Most impressive moment: After suffering one of the most disappointing moments of his career in the last round of the U.S. Open at Merion in June, Mickelson traveled to Scotland and won both the Scottish and the British Open.

    Why he’s here: He’s a member of the World Golf Hall of Fame, keeping alive the streak of every player who won the British Open at Muirfield Golf Club being a Hall of Famer.

    He will go down in history as one of the most creative and intelligent players to ever play the game.

16. J.H. Taylor

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    Major victories: 5

    Career wins: 14

    Most impressive moment: He was the captain of Great Britain’s 1933 Ryder Cup team, which beat the United States. Taylor is the only captain in the history of the Ryder Cup on either side to have never played in the matches.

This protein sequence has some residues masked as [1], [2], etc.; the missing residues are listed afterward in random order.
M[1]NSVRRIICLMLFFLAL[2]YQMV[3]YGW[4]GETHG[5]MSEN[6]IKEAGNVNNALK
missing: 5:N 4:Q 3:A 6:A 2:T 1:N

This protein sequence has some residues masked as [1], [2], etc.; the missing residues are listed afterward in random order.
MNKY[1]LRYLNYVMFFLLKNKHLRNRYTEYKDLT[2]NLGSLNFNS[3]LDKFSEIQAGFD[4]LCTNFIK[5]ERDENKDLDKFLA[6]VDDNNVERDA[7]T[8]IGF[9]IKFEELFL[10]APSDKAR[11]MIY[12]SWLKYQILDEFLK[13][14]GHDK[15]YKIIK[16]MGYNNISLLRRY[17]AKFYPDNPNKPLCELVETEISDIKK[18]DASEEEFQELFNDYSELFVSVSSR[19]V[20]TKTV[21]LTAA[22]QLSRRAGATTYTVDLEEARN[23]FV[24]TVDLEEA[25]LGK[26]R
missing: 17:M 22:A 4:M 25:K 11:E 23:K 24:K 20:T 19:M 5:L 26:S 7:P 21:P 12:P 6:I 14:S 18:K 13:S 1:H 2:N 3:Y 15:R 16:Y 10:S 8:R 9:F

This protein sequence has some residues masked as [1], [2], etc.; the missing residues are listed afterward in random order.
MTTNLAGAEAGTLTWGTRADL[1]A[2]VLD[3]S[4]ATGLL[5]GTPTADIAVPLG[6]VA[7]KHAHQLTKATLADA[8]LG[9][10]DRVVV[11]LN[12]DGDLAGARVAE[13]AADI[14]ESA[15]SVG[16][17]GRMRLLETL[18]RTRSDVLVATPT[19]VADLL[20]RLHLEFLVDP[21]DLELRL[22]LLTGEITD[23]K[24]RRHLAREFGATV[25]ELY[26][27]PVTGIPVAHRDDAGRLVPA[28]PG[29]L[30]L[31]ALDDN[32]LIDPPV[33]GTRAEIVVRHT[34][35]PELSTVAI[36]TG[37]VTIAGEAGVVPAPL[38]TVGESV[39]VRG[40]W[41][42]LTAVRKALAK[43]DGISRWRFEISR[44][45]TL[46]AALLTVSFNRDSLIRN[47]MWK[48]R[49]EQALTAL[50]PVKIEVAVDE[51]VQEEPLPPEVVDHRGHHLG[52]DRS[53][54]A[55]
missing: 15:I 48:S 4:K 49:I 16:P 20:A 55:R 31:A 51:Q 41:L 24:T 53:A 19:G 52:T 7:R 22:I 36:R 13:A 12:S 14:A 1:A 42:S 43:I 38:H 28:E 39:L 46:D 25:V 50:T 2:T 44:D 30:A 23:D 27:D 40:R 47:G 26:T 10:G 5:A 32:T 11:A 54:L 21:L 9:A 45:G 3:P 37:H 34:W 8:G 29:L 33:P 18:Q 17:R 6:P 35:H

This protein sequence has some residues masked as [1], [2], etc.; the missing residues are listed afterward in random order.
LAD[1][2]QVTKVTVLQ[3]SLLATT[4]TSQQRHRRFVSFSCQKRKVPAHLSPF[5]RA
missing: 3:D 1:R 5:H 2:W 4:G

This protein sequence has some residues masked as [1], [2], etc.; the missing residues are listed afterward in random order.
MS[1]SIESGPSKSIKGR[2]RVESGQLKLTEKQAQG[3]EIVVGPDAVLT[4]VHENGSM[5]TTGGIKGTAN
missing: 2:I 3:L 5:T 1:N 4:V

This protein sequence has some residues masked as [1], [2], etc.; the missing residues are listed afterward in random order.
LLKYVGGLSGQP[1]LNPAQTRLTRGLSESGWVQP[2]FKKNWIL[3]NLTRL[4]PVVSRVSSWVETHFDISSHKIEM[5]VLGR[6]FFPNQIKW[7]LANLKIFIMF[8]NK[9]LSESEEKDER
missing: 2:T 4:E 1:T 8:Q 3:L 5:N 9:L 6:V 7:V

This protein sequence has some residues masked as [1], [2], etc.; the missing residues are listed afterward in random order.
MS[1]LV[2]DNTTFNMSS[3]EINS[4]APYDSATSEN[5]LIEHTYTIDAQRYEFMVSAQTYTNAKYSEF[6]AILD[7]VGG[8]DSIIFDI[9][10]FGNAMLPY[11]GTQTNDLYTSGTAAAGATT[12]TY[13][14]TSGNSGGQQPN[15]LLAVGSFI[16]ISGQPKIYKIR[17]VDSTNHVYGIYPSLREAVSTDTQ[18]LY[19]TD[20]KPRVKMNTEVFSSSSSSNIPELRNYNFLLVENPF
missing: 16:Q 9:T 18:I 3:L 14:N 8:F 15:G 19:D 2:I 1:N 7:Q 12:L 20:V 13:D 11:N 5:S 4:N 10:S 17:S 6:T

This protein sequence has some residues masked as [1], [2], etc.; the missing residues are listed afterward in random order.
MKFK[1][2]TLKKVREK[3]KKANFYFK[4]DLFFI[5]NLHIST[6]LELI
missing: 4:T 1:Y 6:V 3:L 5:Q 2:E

Why he’s here: He’s a five-time British Open champion. (He was a runner-up in the U.S. Open.) He was the co-founder and the first chairman of the British Professional Golfers’ Association (PGA).

15. Byron Nelson

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    Major victories: 5

    Career wins: 52

    Most impressive moment: He had a year like no one else ever had in 1945, winning 11 straight tournaments on the way to 18 total wins.

    If that wasn’t good enough, Nelson also finished second seven times, set a mark that stood until 2000 in scoring average (68.33), fired a 62 and established a 72-hole low of 259.

    Why he’s here: He played only 11 years, from 1935 through 1946, and retired at the age of 34 to quiet years as a gentleman rancher in Texas.

    He was one of the all-time great players, but he was so much better a man. The HP Byron Nelson Championship was the first PGA Tour event named for a professional golfer.

    As a crowning bit of glory to his career, Nelson was awarded the Bob Jones Award, the highest honor given by the USGA for distinguished sportsmanship in golf.

14. Seve Ballesteros

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    Major victories: 5

    Career wins: 91